The Disciples and the Roman Catholic Church”have more in common than we ever dreamed of,”he added.”Roman Catholics have discovered that we are a church deeply committed to Christian unity. They’ve also discovered that we are a eucharistic church, that the Lord’s Supper is the central defining moment for Disciples.” Brother Jeff Gros, associate director of ecumenical and interreligious affairs of the National Council of Catholic Bishops, has known Crow for more than 30 years. He said that it’s difficult for the Vatican to understand relatively young, American-born churches such as the Disciples.”His work to build a bridge there has been very important,”he said.
First with his writings, and then in person, Crow has been a mentor to the Rev. Thomas J. Murphy, ecumenical officer of the Archdiocese of Indianapolis.”I think there’s a respect between (Catholics and Disciples); there’s a continuing challenge and tension to share positions,”he said.”It’s not a debate. It’s a reflection of respect and desire to bring people closer together.” Crow understands the ecumenical movement as a process:”It comes with detours, delays and deep spiritual crises along the way,”he said.”We’re at one of those moments. I accept that.” Some of his most painful moments have been when people have been willing to jettison Christian unity in favor of other goals, he said. He fears losing the Eastern Orthodox churches to the ecumenical movement, whose gifts and traditions he deeply values, over differences about how unity should be pursued. During stressful times in the office, he studies a colorful batik wall hanging which bears the message,”We struggle in Christ.” Crow and the Rev. John Thomas, ecumenical officer of the United Church of Christ, represent their denominations in the ecumenical partnership the two share. Thomas said that Crow’s passion for history helps put present ecumenical work in context.”You have to recognize you’re part of a chain of people across time making this happen,”Thomas said.”It doesn’t all get done in your lifetime.” Crow’s wide-ranging friendships, which he has been willing to share, help maintain his clarity of vision, Thomas added.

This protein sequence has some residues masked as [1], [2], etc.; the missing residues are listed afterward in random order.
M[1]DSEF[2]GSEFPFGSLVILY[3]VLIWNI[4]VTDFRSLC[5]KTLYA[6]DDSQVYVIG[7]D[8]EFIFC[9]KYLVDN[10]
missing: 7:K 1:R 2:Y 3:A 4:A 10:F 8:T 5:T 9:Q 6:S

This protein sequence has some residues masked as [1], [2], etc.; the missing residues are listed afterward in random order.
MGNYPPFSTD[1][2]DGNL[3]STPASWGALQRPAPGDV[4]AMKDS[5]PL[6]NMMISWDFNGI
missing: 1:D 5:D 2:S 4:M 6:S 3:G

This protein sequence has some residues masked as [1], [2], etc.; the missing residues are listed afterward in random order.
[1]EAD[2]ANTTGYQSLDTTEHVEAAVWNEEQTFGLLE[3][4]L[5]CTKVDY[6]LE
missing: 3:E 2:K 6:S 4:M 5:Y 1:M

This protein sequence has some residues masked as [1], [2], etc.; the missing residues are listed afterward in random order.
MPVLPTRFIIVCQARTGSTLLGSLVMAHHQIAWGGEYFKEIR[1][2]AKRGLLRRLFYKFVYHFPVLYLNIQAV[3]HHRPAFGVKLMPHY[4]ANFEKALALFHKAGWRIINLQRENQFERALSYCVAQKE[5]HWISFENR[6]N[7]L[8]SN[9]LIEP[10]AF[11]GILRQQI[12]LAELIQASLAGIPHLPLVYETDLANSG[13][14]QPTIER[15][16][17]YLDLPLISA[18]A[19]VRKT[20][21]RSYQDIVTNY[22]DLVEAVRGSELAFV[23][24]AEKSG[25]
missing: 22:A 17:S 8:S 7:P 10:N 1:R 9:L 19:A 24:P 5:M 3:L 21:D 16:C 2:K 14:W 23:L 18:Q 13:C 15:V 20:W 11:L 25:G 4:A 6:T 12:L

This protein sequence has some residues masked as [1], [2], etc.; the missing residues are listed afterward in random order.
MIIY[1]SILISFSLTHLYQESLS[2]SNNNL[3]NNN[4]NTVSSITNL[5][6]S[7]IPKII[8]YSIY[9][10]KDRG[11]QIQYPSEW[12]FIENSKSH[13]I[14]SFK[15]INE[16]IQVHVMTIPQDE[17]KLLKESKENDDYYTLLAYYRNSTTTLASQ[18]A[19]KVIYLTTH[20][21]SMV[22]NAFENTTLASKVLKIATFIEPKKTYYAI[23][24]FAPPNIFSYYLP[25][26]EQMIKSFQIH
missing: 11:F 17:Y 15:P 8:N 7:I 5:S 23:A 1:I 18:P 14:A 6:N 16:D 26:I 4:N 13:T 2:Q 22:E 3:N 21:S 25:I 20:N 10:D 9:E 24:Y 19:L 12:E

There is more unity among Christians now than 25 years ago, Crow said, adding that in retirement he plans some writing projects which reflect on the history and present state of the ecumenical movement.”We do need to give people the sense of hope that remains,”he said.
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However, he added with a smile, his two major goals are playing with his grandchildren and planting a flower garden in the back yard of the home he shares with Mary Matthews Crow, his wife of 43 years.
Crow will present the prestigious Peter Ainslie Lecture Nov. 8 in Indianapolis. The annual lecture on global ecumenism will be at 4 p.m. EST at Christ Church Cathedral, followed by a reception and dinner in Crow’s honor. The Rev. Peter Ainslie was the founder of the Disciples’ Council on Christian Unity. For more information, call (317) 635-3113, ext. 273.
DEA END CROWE